SUBLETTE COUNTY – One of the best parts about our Sublette County Fair is how well it targets and celebrates the longtime tradition of not only surviving – but also thriving – with ingenuity, resourcefulness, humor and a strong dash of neighborly cooperation and competition.
There’s no question the spotlights are aimed on the 4-H and FFA kids who have spent the past year learning how to care about – and for – an animal or creative project that reflect his or her dedication to learning new skills and important lessons.
That’s what I love about 4-H.
Whether the animal is a chicken, rabbit, cat, dog, goat, sheep, beef or swine, or the project is hand-tooled, fondant-covered, quilted, welded or painted, the goals are the same. That is to start at the beginning and learn by yourself and from others how to accomplish the goals you’ve set. In turn, you can help others reach their goals.
Having lived in Bondurant for about 17 years now, I am somewhat partial to the North Star Feeders 4-H Club. I’ve known some of the club’s current members since before they were babies.
When I first moved there, the club was very small for the few ranch kids who lived close enough to join. I remember Lennie Campbell being the leader, with sister (and aunt) Katherine close at hand, keeping the 4-H club going so Walden, then Anna and then cousin Jenni could participate. Several others joined and came to Bondurant for the meetings.
All participated at the fair every summer, raising, showing and selling their steers, lambs and pigs through a decade’s worth of Junior Livestock Sales supported by generous neighbors and businesses.
Most of those years, the handful was the North Star Feeders – which meant a lot of parents helped out with the annual car wash at the Branding Iron Café.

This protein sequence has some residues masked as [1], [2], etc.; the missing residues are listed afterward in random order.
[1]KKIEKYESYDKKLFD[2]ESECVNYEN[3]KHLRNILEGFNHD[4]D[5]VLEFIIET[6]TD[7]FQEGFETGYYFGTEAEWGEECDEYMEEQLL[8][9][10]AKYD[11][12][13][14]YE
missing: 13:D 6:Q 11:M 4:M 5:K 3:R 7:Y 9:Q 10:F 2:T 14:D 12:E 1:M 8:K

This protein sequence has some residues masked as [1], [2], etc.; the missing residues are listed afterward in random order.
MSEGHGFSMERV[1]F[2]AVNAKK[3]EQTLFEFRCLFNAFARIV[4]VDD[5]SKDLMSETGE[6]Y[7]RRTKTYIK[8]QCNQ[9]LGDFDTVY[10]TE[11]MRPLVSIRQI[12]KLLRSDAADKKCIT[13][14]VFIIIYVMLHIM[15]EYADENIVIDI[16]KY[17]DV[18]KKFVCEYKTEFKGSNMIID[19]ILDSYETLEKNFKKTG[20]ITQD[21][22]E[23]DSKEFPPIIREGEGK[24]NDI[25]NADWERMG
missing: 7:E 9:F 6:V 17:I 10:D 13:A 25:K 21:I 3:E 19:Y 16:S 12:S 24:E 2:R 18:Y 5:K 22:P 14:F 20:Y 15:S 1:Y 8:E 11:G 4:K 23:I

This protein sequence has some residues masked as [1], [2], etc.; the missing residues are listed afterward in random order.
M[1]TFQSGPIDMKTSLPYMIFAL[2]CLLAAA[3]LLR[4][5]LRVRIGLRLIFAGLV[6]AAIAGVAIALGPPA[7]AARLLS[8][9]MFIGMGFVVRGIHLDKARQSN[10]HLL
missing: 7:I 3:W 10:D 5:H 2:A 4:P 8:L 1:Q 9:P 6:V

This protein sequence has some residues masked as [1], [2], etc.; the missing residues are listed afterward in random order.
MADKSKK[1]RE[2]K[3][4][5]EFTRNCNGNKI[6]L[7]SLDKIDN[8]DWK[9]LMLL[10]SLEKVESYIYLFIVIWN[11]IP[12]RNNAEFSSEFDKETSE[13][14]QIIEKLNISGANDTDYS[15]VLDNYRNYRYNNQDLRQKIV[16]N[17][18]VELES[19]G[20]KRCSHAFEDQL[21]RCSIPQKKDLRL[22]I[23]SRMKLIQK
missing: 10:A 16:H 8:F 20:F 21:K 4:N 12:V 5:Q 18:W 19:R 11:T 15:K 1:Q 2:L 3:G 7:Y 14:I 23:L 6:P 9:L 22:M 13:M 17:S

Walden and Anna graduated in turn and went off to college and meetings shifted away from Lennie’s home. Being active in 4-H and FFA shaped their confidence and poise. For those who don’t know, Anna starts soon as Pinedale’s new ag teacher.
As Stacy Saunders’ oldest son Garrett grew old enough to join, she stepped in as leader to help out. As the new leader with a couple more sons coming of age, Stacy welcomes new families moving into and growing up in the Hoback Basin.
The North Star Feeders 4-H Club now has 19 boys and girls, all of them participating with the Sublette County Fair this week.
When I was their age, it was expected that we kids would join Scouts or 4-H, whichever happened to be closest. After selling Girls Scout cookies for several years, we moved to the outer edge of an even smaller town, Lisle, N.Y., where 4-H club members lived many miles and fields apart. The county fairgrounds was in Whitney Point, N.Y., where I graduated from high school.
Besides expanding my limited physical horizon, belonging to 4-H stretched my skillset. Tall and gawky, though, showing off my sewing skills while modeling a lime green and daffodil yellow shift (yes, hands in pockets, awkward turns and feet posed just so) for The Dress Revue was not my favorite experience.
It was a lot more fun to hang out with the other kids who got to ride their horses or scratch dairy and beef bellies with a show stick. We watched horse pulls, harness races and carnie games and I’d help a fellow member lead a second steer or heifer in The Livestock Parade. Invariably someone’s half-tamed animal tore loose and frolicked around the racetrack.
One of my favorite parts of the Broome County Fair was visiting the open-air barns where dairy and beef farmers from neighboring counties showed off their livestock. These grownups usually brought their kids who ran with us and without doubt broadened some social horizons.
Back to here and now.
The Sublette County Fair’s schedule outside of the daily 4-H/ FFA classes and contests includes many more ways to celebrate your rural inner child with the petting zoo, pig wrestling, horse pulls or even the rowdy halfway-real-looking mechanical bull.
A testament to those local 4-Hers past the age of 18, many in turn join Green River Valley Cowbelles and the Cattlemen’s Association – whose Philly cheesesteaks, Sublette Bred & Raised market sheep and beef contests and sponsorships have created longstanding fair traditions.
Throw in salt lick sculptures, worn-out cowboy hat contests and recycled western artworks, and everybody can find something to make them smile.